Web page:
Nonagenarian businessman Ted Vallas is discovering just how difficult it is to get his proposed new Carlsbad-based commercial air carrier to lift off.
He’s been working to get his California Pacific Airlines up and flying at county run McClellan-Palomar Airport.
The 90-year-old veteran entrepreneur says he hopes to begin operations by early 2012, after originally saying he would begin operations last November, and then March.
“Getting certification as a domestic air carrier is one of the most daunting of government approvals,” said Vallas. “It’s a slow process.”
Vallas said one of his biggest obstacles has been getting the permit for domestic certification, which allows an airline to operate and which primarily concerns “safety” and “maintenance.”
“It’s the “toughest,” Vallas said. He’s hired a team of experienced aviation managers and executives to help with the process.
He noted that one factor in the delay is that the major airlines have picked up smaller aircraft as they became available to replenish aging fleets on their feeder lines.
“We anticipated everything that’s happened so far,” Vallas said. “We thought it would be easier to obtain aircraft than it’s proven to be.”
His fledgling airline would serve Las Vegas, Oakland, Phoenix, Sacramento and San Jose, as well as Cabo San Lucas, using Brazilian-built, twin engine jet aircraft seating 70 passengers.
He said his team has spent the past two years developing safety and maintenance manuals and writing operating procedures for the Brazilian-built Embraer 170, which is flown by other airlines around the world.
“The cost to date is more than $2.5 million in creating these documents, primarily for personnel and expert consultant fees,” said Vallas.
He wants to offer an alternative airport to Lindbergh Field, and in the process, compete with low-cost operator, Dallas, Texas-based Southwest Airlines Co., which dominates flights at Lindbergh Field.
Brett Snyder, who writes about the industry at crankyflier.com, said the undertaking is certainly ambitious in that he can’t recall another startup airline in recent memory, with the exception of British entrepreneur Richard Branson’s San Francisco-based Virgin America a few years back.
“It is a very difficult thing to get an airline started,” Snyder said. “There are a lot of hoops you have to go through at the Department of Transportation, from financial fitness to operational issues and audits.”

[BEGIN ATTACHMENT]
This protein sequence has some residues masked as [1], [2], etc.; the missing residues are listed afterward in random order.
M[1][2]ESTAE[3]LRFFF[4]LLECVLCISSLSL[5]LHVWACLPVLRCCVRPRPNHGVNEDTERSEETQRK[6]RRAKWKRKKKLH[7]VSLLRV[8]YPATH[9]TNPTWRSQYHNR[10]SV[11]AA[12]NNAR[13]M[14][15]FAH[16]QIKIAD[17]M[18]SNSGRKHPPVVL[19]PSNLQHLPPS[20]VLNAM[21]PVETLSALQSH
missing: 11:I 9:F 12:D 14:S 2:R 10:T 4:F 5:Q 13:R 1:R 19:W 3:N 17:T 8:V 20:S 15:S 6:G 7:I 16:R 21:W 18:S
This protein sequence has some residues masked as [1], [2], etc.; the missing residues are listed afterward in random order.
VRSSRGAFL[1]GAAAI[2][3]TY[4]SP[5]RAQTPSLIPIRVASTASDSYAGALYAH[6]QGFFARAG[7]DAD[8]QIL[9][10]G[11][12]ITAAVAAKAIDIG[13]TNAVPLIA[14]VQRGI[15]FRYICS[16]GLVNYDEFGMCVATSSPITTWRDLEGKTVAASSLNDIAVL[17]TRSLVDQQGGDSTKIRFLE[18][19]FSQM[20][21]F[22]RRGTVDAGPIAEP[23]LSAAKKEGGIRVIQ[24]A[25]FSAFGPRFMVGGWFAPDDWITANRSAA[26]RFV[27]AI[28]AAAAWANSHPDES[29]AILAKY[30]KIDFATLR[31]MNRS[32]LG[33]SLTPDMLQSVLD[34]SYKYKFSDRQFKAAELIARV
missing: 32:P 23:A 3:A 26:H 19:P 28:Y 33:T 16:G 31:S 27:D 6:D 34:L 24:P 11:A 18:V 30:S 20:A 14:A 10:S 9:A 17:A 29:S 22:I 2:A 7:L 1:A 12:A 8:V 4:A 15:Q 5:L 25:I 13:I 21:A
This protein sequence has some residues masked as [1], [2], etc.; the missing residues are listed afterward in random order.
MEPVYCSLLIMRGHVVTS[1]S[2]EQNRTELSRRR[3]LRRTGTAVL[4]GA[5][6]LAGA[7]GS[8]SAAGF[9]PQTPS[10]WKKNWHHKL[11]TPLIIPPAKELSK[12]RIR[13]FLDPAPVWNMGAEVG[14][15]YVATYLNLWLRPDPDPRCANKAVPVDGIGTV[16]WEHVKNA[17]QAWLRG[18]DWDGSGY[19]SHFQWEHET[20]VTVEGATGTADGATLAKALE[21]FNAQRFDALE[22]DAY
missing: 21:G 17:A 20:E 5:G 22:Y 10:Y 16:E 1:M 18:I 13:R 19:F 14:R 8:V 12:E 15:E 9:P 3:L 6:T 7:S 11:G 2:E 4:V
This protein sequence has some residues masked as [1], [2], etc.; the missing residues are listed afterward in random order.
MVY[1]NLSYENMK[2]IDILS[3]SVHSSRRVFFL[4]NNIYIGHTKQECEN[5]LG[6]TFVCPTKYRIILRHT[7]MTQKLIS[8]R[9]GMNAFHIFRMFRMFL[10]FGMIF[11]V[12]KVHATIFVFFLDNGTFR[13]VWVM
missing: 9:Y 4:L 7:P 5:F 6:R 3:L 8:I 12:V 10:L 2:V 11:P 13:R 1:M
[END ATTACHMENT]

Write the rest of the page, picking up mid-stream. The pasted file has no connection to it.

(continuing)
Hoops and More Hoops
“There are a million things you have to do before you are ever allowed to fly,” Snyder said.
Vallas is no newcomer to the very competitive commercial airline industry.
He was behind Air Resorts Airlines in the 1980s and 1990s, and he was involved in the aviation industry earlier in his career.
Vallas said he’s invested $14 million of his own money into the new venture, and he is seeking to raise an additional $32 million from outside investors.
So far, he says he has 22 people working for the airline.
The new carrier will offer “single-point service” from Carlsbad, offering flights to and from a particular destination, with no stops in between. The airline will offer two classes of service: business and economy class.
He’ll have the aircraft fly back to Carlsbad each night to save on overhead, such as parking fees and charges at the other airport. He won’t have to pay the cost of parking the planes or accommodations for the flight crew.
Vallas said he is targeting business travelers, because flying from McClellan would be less expensive and more convenient than flying out of Lindbergh Field, which is currently undergoing a $1-billion expansion and remodeling.
“Our marketing surveys show that as much as 40 percent of travelers leaving from Lindbergh come from the North County, from Del Mar and Poway north to the county line,” he said, which represents about 1.2 million residents.
CPA, as it’s dubbed, would become the second of two commercial carries providing service at McClellan-Palomar Airport. The other carrier, United Express, offers connecting service to Los Angeles International Airport.
Mike Doerr, who runs a fast-growing air charter service out of the airport and who publishes Air2Air magazine, said getting certification is very challenging for anyone who attempts it. “There is a lengthy review process, an extensive paperwork process, and then there is a training demonstration requirement.
“So, all of those factors, especially with the reduced manning situation at the FAA, have made the process all that more challenging.”
Doerr doesn’t see California Pacific as a competitor. He sees the new carrier increasing “awareness of the efficiency of traveling by air out of Carlsbad rather than airports that are not as easy to get to in San Diego.”
Tom York is a contributing editor for the San Diego Business Journal.